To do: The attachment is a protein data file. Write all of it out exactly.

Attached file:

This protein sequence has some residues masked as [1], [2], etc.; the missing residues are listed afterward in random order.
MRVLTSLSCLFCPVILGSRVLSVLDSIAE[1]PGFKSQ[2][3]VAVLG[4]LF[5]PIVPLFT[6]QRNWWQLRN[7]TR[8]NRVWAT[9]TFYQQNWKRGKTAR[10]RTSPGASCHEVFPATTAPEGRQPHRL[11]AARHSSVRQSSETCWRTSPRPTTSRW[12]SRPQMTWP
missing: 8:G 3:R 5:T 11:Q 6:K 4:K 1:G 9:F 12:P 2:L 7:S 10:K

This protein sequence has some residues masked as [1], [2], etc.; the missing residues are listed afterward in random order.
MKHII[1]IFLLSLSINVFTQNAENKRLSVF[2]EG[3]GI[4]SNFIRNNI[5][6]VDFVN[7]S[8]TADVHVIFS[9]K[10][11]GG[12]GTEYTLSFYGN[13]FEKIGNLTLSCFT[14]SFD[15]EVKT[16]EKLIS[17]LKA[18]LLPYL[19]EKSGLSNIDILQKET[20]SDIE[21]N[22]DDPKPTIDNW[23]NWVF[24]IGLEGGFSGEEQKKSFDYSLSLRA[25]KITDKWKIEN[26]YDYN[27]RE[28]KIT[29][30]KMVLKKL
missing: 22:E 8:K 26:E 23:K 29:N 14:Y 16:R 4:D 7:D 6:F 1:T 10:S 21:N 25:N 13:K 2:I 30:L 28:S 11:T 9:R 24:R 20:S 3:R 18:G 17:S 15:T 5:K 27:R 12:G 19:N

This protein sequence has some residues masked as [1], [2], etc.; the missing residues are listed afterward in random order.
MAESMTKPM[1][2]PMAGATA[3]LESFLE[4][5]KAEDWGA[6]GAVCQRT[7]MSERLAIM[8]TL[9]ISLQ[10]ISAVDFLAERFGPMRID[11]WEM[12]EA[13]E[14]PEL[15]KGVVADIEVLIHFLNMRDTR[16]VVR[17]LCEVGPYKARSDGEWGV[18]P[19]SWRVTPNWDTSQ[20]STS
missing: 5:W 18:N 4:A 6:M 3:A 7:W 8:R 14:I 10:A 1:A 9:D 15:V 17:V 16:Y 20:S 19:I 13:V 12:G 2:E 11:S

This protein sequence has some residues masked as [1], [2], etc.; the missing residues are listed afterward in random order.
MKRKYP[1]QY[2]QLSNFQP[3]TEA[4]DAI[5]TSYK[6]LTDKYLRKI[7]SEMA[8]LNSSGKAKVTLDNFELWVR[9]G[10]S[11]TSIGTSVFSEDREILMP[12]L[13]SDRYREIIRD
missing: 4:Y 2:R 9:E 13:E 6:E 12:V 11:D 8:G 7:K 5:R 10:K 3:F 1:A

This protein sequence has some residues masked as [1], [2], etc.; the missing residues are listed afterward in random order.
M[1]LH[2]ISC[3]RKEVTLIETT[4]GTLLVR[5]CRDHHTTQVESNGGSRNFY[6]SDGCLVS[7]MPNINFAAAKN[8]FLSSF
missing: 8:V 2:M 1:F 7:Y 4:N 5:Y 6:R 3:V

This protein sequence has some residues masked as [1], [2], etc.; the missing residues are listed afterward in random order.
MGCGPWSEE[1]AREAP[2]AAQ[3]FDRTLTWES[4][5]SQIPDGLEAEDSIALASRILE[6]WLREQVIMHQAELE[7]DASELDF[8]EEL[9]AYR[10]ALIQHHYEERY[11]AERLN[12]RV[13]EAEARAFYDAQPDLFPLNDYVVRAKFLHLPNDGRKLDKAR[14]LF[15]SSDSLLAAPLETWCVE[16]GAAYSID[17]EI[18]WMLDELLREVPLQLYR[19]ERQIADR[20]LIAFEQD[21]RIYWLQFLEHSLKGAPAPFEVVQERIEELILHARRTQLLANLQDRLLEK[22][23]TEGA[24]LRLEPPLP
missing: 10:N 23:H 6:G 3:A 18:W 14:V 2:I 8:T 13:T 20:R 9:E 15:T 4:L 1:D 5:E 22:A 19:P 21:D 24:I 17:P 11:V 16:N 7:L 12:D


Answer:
This protein sequence has some residues masked as [1], [2], etc.; the missing residues are listed afterward in random order.
MRVLTSLSCLFCPVILGSRVLSVLDSIAE[1]PGFKSQ[2][3]VAVLG[4]LF[5]PIVPLFT[6]QRNWWQLRN[7]TR[8]NRVWAT[9]TFYQQNWKRGKTAR[10]RTSPGASCHEVFPATTAPEGRQPHRL[11]AARHSSVRQSSETCWRTSPRPTTSRW[12]SRPQMTWP
missing: 8:G 3:R 5:T 11:Q 6:K 4:K 1:G 9:F 12:P 2:L 7:S 10:K

This protein sequence has some residues masked as [1], [2], etc.; the missing residues are listed afterward in random order.
MKHII[1]IFLLSLSINVFTQNAENKRLSVF[2]EG[3]GI[4]SNFIRNNI[5][6]VDFVN[7]S[8]TADVHVIFS[9]K[10][11]GG[12]GTEYTLSFYGN[13]FEKIGNLTLSCFT[14]SFD[15]EVKT[16]EKLIS[17]LKA[18]LLPYL[19]EKSGLSNIDILQKET[20]SDIE[21]N[22]DDPKPTIDNW[23]NWVF[24]IGLEGGFSGEEQKKSFDYSLSLRA[25]KITDKWKIEN[26]YDYN[27]RE[28]KIT[29][30]KMVLKKL
missing: 22:E 8:K 26:E 23:K 29:N 14:Y 16:R 4:D 7:D 6:F 1:T 10:S 21:N 25:N 13:K 2:I 30:L 28:S 11:T 9:R 24:R 20:S 3:R 18:G 17:S 15:T 5:K 27:R 12:G 19:N

This protein sequence has some residues masked as [1], [2], etc.; the missing residues are listed afterward in random order.
MAESMTKPM[1][2]PMAGATA[3]LESFLE[4][5]KAEDWGA[6]GAVCQRT[7]MSERLAIM[8]TL[9]ISLQ[10]ISAVDFLAERFGPMRID[11]WEM[12]EA[13]E[14]PEL[15]KGVVADIEVLIHFLNMRDTR[16]VVR[17]LCEVGPYKARSDGEWGV[18]P[19]SWRVTPNWDTSQ[20]STS
missing: 5:W 18:N 4:A 6:M 3:A 7:W 8:R 14:I 10:A 1:A 9:D 15:V 17:V 16:Y 20:S 19:I 13:V 12:G 2:E 11:S

This protein sequence has some residues masked as [1], [2], etc.; the missing residues are listed afterward in random order.
MKRKYP[1]QY[2]QLSNFQP[3]TEA[4]DAI[5]TSYK[6]LTDKYLRKI[7]SEMA[8]LNSSGKAKVTLDNFELWVR[9]G[10]S[11]TSIGTSVFSEDREILMP[12]L[13]SDRYREIIRD
missing: 4:Y 2:R 9:E 13:E 6:E 12:V 11:D 8:G 7:K 5:R 10:K 3:F 1:A

This protein sequence has some residues masked as [1], [2], etc.; the missing residues are listed afterward in random order.
M[1]LH[2]ISC[3]RKEVTLIETT[4]GTLLVR[5]CRDHHTTQVESNGGSRNFY[6]SDGCLVS[7]MPNINFAAAKN[8]FLSSF
missing: 8:V 2:M 1:F 7:Y 4:N 5:Y 6:R 3:V

This protein sequence has some residues masked as [1], [2], etc.; the missing residues are listed afterward in random order.
MGCGPWSEE[1]AREAP[2]AAQ[3]FDRTLTWES[4][5]SQIPDGLEAEDSIALASRILE[6]WLREQVIMHQAELE[7]DASELDF[8]EEL[9]AYR[10]ALIQHHYEERY[11]AERLN[12]RV[13]EAEARAFYDAQPDLFPLNDYVVRAKFLHLPNDGRKLDKAR[14]LF[15]SSDSLLAAPLETWCVE[16]GAAYSID[17]EI[18]WMLDELLREVPLQLYR[19]ERQIADR[20]LIAFEQD[21]RIYWLQFLEHSLKGAPAPFEVVQERIEELILHARRTQLLANLQDRLLEK[22][23]TEGA[24]LRLEPPLP
missing: 10:N 23:H 6:G 3:A 18:W 14:V 2:I 8:T 13:T 20:R 9:E 15:T 4:L 1:D 5:E 22:A 19:P 21:D 24:I 17:P 11:V 16:N 7:L 12:D